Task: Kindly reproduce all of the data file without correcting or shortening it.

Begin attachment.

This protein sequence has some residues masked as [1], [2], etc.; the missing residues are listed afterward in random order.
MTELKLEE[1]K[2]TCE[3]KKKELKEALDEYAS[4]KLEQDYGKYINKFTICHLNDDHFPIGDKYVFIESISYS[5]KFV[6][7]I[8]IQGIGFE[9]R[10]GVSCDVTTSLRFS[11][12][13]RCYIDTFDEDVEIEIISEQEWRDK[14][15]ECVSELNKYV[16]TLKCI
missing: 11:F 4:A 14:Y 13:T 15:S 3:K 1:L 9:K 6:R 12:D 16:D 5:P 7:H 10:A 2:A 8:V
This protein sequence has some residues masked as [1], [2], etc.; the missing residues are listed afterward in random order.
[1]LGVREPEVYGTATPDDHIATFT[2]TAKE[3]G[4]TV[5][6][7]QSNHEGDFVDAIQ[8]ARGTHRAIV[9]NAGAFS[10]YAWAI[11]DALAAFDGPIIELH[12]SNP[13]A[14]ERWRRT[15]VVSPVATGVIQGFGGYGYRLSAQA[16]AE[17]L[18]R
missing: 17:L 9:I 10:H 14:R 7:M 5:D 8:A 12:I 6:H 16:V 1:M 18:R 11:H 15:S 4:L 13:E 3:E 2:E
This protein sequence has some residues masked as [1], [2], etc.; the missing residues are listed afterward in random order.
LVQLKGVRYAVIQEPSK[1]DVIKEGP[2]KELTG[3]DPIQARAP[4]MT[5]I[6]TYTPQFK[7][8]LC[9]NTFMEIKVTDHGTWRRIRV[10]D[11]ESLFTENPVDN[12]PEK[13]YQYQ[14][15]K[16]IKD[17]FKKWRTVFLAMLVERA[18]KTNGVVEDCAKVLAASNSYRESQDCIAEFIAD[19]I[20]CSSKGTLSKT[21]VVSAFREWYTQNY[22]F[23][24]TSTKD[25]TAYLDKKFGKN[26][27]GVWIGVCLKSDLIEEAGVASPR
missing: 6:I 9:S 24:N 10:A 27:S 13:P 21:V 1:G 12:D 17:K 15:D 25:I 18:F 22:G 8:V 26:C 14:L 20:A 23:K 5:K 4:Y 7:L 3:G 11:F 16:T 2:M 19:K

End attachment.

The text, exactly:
This protein sequence has some residues masked as [1], [2], etc.; the missing residues are listed afterward in random order.
MTELKLEE[1]K[2]TCE[3]KKKELKEALDEYAS[4]KLEQDYGKYINKFTICHLNDDHFPIGDKYVFIESISYS[5]KFV[6][7]I[8]IQGIGFE[9]R[10]GVSCDVTTSLRFS[11][12][13]RCYIDTFDEDVEIEIISEQEWRDK[14][15]ECVSELNKYV[16]TLKCI
missing: 11:F 4:A 14:Y 13:T 15:S 3:K 1:L 9:K 6:R 12:D 16:D 5:P 7:H 10:A 2:A 8:V
This protein sequence has some residues masked as [1], [2], etc.; the missing residues are listed afterward in random order.
[1]LGVREPEVYGTATPDDHIATFT[2]TAKE[3]G[4]TV[5][6][7]QSNHEGDFVDAIQ[8]ARGTHRAIV[9]NAGAFS[10]YAWAI[11]DALAAFDGPIIELH[12]SNP[13]A[14]ERWRRT[15]VVSPVATGVIQGFGGYGYRLSAQA[16]AE[17]L[18]R
missing: 17:L 9:I 10:H 14:R 7:M 5:D 8:A 12:I 6:H 16:V 1:M 18:R 11:H 15:S 4:L 13:E 3:E 2:E
This protein sequence has some residues masked as [1], [2], etc.; the missing residues are listed afterward in random order.
LVQLKGVRYAVIQEPSK[1]DVIKEGP[2]KELTG[3]DPIQARAP[4]MT[5]I[6]TYTPQFK[7][8]LC[9]NTFMEIKVTDHGTWRRIRV[10]D[11]ESLFTENPVDN[12]PEK[13]YQYQ[14][15]K[16]IKD[17]FKKWRTVFLAMLVERA[18]KTNGVVEDCAKVLAASNSYRESQDCIAEFIAD[19]I[20]CSSKGTLSKT[21]VVSAFREWYTQNY[22]F[23][24]TSTKD[25]TAYLDKKFGKN[26][27]GVWIGVCLKSDLIEEAGVASPR
missing: 6:I 9:S 24:N 10:A 27:S 13:P 21:V 1:G 12:D 17:K 15:D 25:I 18:F 22:G 8:V 26:C 14:L 20:A 23:K 5:K 4:Y 7:L 3:G 11:F 16:T 2:M 19:K